7 Game of Thrones locations that you can actually visit!

game of thrones
game of thrones


Game of Thrones is one of the hottest series on TV and the cinematography has a lot to do with it. It is beautiful to watch. The sweeping landscapes and historic cities spark the wanderlust in us all. We’ve had the chance to visit many of Game of Thrones Filming locations around the world and can understand why it is such a visually beautiful movie. Producers have chosen wisely when picking sets around the world. Game of Thrones films on two continents and no less than eight different countries.


1. Klis, Croatia – City of Meereen

You can take a tour of Meereen (complete with local gossip about goings-on at the HBO show’s set) while in Croatia, or simply pretend like you’re breaking the chains of Meereenese slaves — it’s your prerogative.


2. The Dark Hedges, Northern Ireland – The Kingsroad

Christ, those trees are beautiful, right? The avenue of beech trees was planted by the Stuart family in the 18th century in the hopes of impressing visitors as they approached the entrance to their mansion, Gracehill House. We reckon they succeeded.


3. Dimmuborgir, Iceland – Castle Black

Take a tour of Castle Black when visiting Iceland, and they’ll also show you around the cave where Jon and Ygritte broke his Night’s Watch vows (the seventh location on this list)


4. Alcázar de Sevilla, Seville, Spain – Winter Palaces of Dorne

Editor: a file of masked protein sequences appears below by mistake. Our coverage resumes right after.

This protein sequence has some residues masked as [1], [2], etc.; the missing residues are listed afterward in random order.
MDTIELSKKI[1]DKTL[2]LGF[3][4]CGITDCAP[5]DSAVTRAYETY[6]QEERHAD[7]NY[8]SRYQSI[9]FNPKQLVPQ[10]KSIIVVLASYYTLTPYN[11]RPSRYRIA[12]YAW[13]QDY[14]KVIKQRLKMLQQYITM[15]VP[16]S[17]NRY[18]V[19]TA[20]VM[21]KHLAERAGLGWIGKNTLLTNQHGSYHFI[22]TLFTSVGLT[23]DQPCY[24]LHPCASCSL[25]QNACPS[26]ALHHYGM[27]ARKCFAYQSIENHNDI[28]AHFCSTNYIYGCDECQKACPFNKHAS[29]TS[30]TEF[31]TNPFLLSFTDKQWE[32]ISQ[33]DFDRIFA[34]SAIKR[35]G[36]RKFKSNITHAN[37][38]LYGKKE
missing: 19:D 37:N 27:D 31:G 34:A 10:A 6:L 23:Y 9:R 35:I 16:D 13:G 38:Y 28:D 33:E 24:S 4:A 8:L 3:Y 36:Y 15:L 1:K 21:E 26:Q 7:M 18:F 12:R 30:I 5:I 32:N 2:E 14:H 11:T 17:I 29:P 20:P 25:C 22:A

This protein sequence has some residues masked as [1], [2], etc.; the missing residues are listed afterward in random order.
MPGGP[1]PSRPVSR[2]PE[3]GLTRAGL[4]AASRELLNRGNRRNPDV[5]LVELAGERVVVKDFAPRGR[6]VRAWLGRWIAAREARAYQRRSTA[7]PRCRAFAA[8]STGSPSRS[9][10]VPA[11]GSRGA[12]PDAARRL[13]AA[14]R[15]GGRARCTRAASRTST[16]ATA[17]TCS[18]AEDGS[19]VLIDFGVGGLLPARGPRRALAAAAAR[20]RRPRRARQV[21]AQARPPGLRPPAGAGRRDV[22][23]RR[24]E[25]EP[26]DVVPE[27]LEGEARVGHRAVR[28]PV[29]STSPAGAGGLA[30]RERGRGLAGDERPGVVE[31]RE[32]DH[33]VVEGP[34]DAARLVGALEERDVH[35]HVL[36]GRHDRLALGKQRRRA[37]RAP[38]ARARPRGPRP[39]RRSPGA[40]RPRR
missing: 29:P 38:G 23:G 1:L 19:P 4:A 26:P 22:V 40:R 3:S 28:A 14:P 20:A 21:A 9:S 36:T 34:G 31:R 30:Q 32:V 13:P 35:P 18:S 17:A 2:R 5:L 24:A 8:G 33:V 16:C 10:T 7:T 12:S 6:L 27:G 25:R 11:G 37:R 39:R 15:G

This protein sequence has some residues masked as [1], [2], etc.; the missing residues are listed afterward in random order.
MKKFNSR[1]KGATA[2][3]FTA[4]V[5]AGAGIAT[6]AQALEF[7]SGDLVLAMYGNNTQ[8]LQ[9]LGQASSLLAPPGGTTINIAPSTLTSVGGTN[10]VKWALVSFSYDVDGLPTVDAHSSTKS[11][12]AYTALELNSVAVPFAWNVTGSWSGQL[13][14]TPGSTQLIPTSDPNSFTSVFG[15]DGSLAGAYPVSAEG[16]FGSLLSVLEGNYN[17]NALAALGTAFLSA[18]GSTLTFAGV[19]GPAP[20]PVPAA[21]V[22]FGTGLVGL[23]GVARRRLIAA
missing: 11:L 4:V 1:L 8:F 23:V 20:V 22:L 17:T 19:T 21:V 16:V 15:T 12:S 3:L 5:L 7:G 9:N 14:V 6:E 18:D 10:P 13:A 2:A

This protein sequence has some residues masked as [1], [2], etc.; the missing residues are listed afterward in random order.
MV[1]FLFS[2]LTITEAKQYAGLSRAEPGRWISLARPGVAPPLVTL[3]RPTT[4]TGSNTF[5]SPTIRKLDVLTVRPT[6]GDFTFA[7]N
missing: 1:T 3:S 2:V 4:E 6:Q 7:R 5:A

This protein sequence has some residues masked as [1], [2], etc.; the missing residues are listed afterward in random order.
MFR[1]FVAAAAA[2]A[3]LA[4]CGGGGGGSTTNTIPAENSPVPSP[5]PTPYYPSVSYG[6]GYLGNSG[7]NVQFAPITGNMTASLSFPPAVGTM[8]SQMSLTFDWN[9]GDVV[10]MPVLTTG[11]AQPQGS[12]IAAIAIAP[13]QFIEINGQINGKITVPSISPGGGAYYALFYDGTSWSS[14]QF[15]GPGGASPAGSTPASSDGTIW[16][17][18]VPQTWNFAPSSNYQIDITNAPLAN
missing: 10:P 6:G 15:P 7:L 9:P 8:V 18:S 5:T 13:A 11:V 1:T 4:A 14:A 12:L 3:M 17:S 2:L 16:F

Used to stand in for the private residence of Prince Doran Martell (before the Sand Snakes got involved), the venue was previously occupied by Catholic monarchs, having been developed by Moorish Muslim kings. Known as one of the most beautiful palaces in Spain, the upper levels are still used by the royal family as their official Seville residence.


5. Vatnajokull National Park, Iceland – Beyond the Wall

This national park is almost too beautiful to imagine White Walkers smattering the landscape . . . almost.


6. Grjótagjá, Iceland – Jon Snow and Ygritte’s love grotto

Used for Jon and Ygritte’s trist, Grjótagjá is a small lava cave near Lake Mývatn in north-east Iceland. Although outside the cave is all snow and ice, the water in the spring can get up to 50°C. So we don’t blame the couple for stripping off.


7. Trsteno Arboretum, Croatia – King’s Landing gardens

There are beautiful fountains, vine-filled pergolas, bougainvillea bushes and pavilions as far as the eye can see. It was erected in the late 15th century by the Gozze family, who requested that ship captains bring back seeds and plants from their travels. It has been the property of the Croatian Academy of Sciences and Arts since 1948.